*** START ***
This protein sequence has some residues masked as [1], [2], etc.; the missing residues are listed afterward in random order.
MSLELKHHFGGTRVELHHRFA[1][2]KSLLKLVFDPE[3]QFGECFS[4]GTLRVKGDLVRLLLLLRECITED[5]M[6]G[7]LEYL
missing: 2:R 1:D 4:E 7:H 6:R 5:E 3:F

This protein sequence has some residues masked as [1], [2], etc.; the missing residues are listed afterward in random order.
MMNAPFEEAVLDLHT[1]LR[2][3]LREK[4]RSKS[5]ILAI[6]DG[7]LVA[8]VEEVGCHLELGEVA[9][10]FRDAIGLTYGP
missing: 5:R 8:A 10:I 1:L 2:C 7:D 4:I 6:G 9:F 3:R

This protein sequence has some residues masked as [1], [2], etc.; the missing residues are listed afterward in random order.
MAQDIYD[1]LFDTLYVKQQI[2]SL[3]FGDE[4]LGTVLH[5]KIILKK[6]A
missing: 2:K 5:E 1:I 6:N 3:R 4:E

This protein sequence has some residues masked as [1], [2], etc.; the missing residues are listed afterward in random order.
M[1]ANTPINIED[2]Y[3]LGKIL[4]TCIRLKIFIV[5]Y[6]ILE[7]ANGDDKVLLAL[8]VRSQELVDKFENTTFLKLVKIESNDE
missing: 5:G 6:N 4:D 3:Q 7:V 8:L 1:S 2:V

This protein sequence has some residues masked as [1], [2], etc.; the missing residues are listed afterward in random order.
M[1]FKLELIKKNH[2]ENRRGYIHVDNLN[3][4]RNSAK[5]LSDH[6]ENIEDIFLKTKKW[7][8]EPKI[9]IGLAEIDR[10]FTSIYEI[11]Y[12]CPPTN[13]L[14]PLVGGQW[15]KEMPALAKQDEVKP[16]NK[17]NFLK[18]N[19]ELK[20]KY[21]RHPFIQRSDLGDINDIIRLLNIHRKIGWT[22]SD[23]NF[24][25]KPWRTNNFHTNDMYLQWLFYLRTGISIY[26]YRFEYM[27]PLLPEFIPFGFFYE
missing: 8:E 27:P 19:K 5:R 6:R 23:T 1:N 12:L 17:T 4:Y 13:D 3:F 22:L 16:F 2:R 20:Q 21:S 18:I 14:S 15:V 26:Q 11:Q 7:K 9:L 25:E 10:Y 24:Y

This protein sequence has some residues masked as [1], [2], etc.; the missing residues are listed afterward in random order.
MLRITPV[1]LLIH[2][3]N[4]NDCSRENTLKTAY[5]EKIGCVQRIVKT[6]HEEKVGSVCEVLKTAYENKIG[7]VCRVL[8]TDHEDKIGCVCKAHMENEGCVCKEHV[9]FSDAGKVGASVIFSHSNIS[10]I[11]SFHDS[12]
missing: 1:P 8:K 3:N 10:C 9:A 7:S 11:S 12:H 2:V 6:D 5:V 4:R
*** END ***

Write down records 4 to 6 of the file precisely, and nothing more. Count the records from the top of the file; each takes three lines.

This protein sequence has some residues masked as [1], [2], etc.; the missing residues are listed afterward in random order.
M[1]ANTPINIED[2]Y[3]LGKIL[4]TCIRLKIFIV[5]Y[6]ILE[7]ANGDDKVLLAL[8]VRSQELVDKFENTTFLKLVKIESNDE
missing: 5:G 6:N 4:D 3:Q 7:V 8:L 1:S 2:V

This protein sequence has some residues masked as [1], [2], etc.; the missing residues are listed afterward in random order.
M[1]FKLELIKKNH[2]ENRRGYIHVDNLN[3][4]RNSAK[5]LSDH[6]ENIEDIFLKTKKW[7][8]EPKI[9]IGLAEIDR[10]FTSIYEI[11]Y[12]CPPTN[13]L[14]PLVGGQW[15]KEMPALAKQDEVKP[16]NK[17]NFLK[18]N[19]ELK[20]KY[21]RHPFIQRSDLGDINDIIRLLNIHRKIGWT[22]SD[23]NF[24][25]KPWRTNNFHTNDMYLQWLFYLRTGISIY[26]YRFEYM[27]PLLPEFIPFGFFYE
missing: 8:E 27:P 19:K 5:R 6:R 23:T 1:N 12:L 17:T 4:Y 13:D 3:F 22:L 16:F 2:R 20:Q 21:S 18:I 14:S 15:V 26:Q 11:Q 7:K 9:L 25:E 10:Y 24:Y

This protein sequence has some residues masked as [1], [2], etc.; the missing residues are listed afterward in random order.
MLRITPV[1]LLIH[2][3]N[4]NDCSRENTLKTAY[5]EKIGCVQRIVKT[6]HEEKVGSVCEVLKTAYENKIG[7]VCRVL[8]TDHEDKIGCVCKAHMENEGCVCKEHV[9]FSDAGKVGASVIFSHSNIS[10]I[11]SFHDS[12]
missing: 1:P 8:K 3:N 10:C 9:A 7:S 11:S 12:H 2:V 6:D 5:V 4:R